UK: Battle against the union blob

It is not surprising that teaching unions are objecting to the proposed 2% pay rise for England’s top teachers. Unions have long protested against performance-based pay for teachers and now they pose another barrier to the School Teachers Review Body. In the STRB’s latest submission (pdf) to the government, highlighted is the need for a wages increase to encourage the desired competition in the teaching profession.

Arguments against pay incentives are that they encourage ‘teaching to the test’ and orchestrated cheating by teachers and schools. Performance gains are accepted to exist but said to be short-lived. While the long-term benefits, they say, are non-existent and there may even be damage done in the long-run.

But the latest research examining their impact on pupils demonstrates the opposite as being true. Pay for performance schemes are becoming increasingly implemented and contemplated in many developed and developing countries and have re-emerged at the top of the policy agenda in the U.S. They are not just a brilliant way of distinguishing the strivers from the shirkers in schooling systems. Such schemes are reaping good long-term labour market outcomes, too.

Research (pdf) published last month by Victor Lavy looks at a study conducted a decade and a half ago in Israel to determine if there are improvements to future education enrolment, earnings and probability of claiming unemployment benefits.

The study is the first of its kind to follow students from high-school to adulthood to examine the impact of a teachers’ pay for performance scheme on long-run life outcomes. It found:

    "A decade after the end of the intervention, treated students are 4.3 percentage points more likely to enrol in a university and to complete an additional 0.17 years of university schooling, a 60 percent increase relative to the control group mean. The road to higher university enrolment and completed years of schooling was paved by the overall improvement in high school matriculation outcomes due to the teachers’ intervention".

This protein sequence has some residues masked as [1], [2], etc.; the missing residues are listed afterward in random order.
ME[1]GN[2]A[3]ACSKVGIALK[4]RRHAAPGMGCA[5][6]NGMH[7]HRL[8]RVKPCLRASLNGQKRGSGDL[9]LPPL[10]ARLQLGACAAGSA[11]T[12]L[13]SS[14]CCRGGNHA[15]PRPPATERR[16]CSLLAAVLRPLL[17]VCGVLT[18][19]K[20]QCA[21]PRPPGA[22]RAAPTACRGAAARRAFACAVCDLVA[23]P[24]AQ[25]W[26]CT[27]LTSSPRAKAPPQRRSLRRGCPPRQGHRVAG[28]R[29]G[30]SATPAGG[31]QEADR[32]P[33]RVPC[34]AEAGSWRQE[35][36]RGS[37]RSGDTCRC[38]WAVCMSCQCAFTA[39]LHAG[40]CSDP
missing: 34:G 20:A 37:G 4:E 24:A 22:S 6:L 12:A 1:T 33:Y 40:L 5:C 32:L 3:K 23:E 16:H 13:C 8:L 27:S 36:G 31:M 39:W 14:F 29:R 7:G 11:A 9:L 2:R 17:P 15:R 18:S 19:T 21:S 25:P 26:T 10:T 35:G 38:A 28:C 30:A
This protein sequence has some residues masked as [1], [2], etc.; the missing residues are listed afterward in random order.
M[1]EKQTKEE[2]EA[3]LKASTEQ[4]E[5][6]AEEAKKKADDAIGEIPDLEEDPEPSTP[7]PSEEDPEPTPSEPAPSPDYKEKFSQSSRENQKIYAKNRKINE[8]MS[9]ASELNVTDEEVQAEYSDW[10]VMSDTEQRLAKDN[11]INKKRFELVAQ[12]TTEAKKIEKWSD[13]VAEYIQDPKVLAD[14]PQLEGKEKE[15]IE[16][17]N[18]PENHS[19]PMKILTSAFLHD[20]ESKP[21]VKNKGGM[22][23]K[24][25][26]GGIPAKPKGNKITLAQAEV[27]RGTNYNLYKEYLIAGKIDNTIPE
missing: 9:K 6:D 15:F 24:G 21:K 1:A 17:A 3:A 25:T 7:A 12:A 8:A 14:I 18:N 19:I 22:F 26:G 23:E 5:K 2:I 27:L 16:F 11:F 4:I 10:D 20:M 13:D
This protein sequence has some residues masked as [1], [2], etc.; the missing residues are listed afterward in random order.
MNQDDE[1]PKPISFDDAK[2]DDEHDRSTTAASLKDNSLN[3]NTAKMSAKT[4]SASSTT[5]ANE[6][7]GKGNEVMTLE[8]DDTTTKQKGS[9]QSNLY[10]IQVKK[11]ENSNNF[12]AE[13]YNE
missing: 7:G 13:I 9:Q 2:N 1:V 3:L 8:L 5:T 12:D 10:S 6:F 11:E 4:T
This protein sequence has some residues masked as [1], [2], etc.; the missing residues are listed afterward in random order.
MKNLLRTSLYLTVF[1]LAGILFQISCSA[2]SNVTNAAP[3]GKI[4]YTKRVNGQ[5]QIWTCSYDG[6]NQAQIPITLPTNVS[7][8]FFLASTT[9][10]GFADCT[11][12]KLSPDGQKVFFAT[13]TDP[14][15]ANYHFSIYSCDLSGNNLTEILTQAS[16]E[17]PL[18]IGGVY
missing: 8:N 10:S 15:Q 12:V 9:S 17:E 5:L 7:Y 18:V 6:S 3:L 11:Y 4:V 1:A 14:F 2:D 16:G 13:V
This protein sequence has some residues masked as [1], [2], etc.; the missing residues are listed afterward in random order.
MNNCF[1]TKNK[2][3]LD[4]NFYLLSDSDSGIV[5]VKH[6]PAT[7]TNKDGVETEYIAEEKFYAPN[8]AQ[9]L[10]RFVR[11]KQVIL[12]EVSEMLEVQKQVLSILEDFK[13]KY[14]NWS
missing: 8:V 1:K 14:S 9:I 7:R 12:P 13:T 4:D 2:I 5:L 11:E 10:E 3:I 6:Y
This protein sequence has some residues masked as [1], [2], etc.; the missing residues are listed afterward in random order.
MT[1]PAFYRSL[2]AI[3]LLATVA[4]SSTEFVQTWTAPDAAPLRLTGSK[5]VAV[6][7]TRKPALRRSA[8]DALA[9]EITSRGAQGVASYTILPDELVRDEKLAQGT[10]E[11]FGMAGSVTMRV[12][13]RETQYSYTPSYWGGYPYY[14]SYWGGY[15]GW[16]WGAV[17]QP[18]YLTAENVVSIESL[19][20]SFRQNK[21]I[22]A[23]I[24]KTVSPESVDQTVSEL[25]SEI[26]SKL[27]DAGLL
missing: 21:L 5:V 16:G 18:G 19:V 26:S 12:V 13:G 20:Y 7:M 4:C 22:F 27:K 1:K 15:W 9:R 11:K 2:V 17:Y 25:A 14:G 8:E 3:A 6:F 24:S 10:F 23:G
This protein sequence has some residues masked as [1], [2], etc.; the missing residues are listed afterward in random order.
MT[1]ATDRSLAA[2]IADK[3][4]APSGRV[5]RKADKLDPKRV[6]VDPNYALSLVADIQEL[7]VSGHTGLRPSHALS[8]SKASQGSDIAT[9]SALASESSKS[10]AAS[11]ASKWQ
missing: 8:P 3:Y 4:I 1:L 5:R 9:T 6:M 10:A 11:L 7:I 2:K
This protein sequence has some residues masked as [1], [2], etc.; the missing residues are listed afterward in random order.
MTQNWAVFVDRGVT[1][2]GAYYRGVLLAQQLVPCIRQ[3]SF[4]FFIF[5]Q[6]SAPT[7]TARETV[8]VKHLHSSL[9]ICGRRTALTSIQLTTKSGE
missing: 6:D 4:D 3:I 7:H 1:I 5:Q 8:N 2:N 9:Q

So merit-based pay actually improves students’ lifetime well-being, judging by school attainment, annual earnings and welfare-dependency, as well as recognising the hardworking, high-flying teachers and making it a more attractive profession.

If we could achieve a similar flexibility in what the best teachers can be paid in the UK, like proposed in the STRB’s report, it would mitigate the pressures being faced by schools experiencing increasingly competitive graduate labour markets, tightening budgets and demographics driving up pupil numbers.

A difficulty in recruiting NQTs and experienced classroom teachers in this country has been identified by head teacher unions. A key cause being that salary progression is faster for able graduates in other professions, with the opportunity to reach higher levels of earning as their careers progress, than for the teaching profession.

Ideologically-driven unions are the main enemy of change as they still make it difficult to get rid of timeserving teachers and are hostile to the ambitious reformers in schools and policy-making. It is time to start thinking about the market value of teachers’ talents and penetrate the dogmatic ‘blob’ that the old hat education establishment represents